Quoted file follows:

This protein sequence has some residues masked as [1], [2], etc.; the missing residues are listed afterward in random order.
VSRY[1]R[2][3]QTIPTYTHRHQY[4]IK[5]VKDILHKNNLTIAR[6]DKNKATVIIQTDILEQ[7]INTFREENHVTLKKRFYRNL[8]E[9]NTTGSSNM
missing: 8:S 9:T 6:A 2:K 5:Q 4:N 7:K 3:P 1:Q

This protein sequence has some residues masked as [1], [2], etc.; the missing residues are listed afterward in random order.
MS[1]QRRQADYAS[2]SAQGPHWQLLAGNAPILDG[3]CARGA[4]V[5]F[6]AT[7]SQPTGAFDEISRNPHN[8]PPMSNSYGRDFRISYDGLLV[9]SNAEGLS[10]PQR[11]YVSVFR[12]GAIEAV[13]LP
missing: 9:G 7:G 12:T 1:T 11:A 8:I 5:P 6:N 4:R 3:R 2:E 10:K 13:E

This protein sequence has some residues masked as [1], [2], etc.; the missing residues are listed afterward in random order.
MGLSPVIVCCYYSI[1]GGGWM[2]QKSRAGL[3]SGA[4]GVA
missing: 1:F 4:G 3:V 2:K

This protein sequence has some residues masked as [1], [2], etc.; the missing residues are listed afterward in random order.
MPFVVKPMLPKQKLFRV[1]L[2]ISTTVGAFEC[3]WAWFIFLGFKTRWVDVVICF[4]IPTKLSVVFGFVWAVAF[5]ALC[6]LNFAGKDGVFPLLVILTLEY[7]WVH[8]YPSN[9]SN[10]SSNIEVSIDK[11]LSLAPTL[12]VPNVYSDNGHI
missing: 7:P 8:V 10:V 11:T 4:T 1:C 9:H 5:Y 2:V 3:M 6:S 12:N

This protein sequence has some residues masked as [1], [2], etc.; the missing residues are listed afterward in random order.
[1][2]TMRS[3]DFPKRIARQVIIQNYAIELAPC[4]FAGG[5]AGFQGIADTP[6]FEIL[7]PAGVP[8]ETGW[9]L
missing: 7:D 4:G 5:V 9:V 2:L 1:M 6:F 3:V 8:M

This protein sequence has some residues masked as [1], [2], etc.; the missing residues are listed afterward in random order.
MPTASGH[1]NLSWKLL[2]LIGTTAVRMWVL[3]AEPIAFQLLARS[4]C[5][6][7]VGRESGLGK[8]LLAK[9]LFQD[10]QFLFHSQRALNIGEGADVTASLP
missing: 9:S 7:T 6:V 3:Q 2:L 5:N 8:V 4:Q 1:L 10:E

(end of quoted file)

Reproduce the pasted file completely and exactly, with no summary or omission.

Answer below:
This protein sequence has some residues masked as [1], [2], etc.; the missing residues are listed afterward in random order.
VSRY[1]R[2][3]QTIPTYTHRHQY[4]IK[5]VKDILHKNNLTIAR[6]DKNKATVIIQTDILEQ[7]INTFREENHVTLKKRFYRNL[8]E[9]NTTGSSNM
missing: 8:S 9:T 6:A 2:K 5:Q 4:N 7:K 3:P 1:Q

This protein sequence has some residues masked as [1], [2], etc.; the missing residues are listed afterward in random order.
MS[1]QRRQADYAS[2]SAQGPHWQLLAGNAPILDG[3]CARGA[4]V[5]F[6]AT[7]SQPTGAFDEISRNPHN[8]PPMSNSYGRDFRISYDGLLV[9]SNAEGLS[10]PQR[11]YVSVFR[12]GAIEAV[13]LP
missing: 9:G 7:G 12:T 1:T 11:A 8:I 5:P 6:N 4:R 3:R 2:E 10:K 13:E

This protein sequence has some residues masked as [1], [2], etc.; the missing residues are listed afterward in random order.
MGLSPVIVCCYYSI[1]GGGWM[2]QKSRAGL[3]SGA[4]GVA
missing: 1:F 4:G 3:V 2:K

This protein sequence has some residues masked as [1], [2], etc.; the missing residues are listed afterward in random order.
MPFVVKPMLPKQKLFRV[1]L[2]ISTTVGAFEC[3]WAWFIFLGFKTRWVDVVICF[4]IPTKLSVVFGFVWAVAF[5]ALC[6]LNFAGKDGVFPLLVILTLEY[7]WVH[8]YPSN[9]SN[10]SSNIEVSIDK[11]LSLAPTL[12]VPNVYSDNGHI
missing: 7:P 8:V 10:V 11:T 4:T 1:C 9:H 5:Y 2:V 3:M 6:S 12:N

This protein sequence has some residues masked as [1], [2], etc.; the missing residues are listed afterward in random order.
[1][2]TMRS[3]DFPKRIARQVIIQNYAIELAPC[4]FAGG[5]AGFQGIADTP[6]FEIL[7]PAGVP[8]ETGW[9]L
missing: 7:D 4:G 5:V 9:V 2:L 1:M 6:F 3:V 8:M

This protein sequence has some residues masked as [1], [2], etc.; the missing residues are listed afterward in random order.
MPTASGH[1]NLSWKLL[2]LIGTTAVRMWVL[3]AEPIAFQLLARS[4]C[5][6][7]VGRESGLGK[8]LLAK[9]LFQD[10]QFLFHSQRALNIGEGADVTASLP
missing: 9:S 7:T 6:V 3:Q 2:L 5:N 8:V 4:Q 1:L 10:E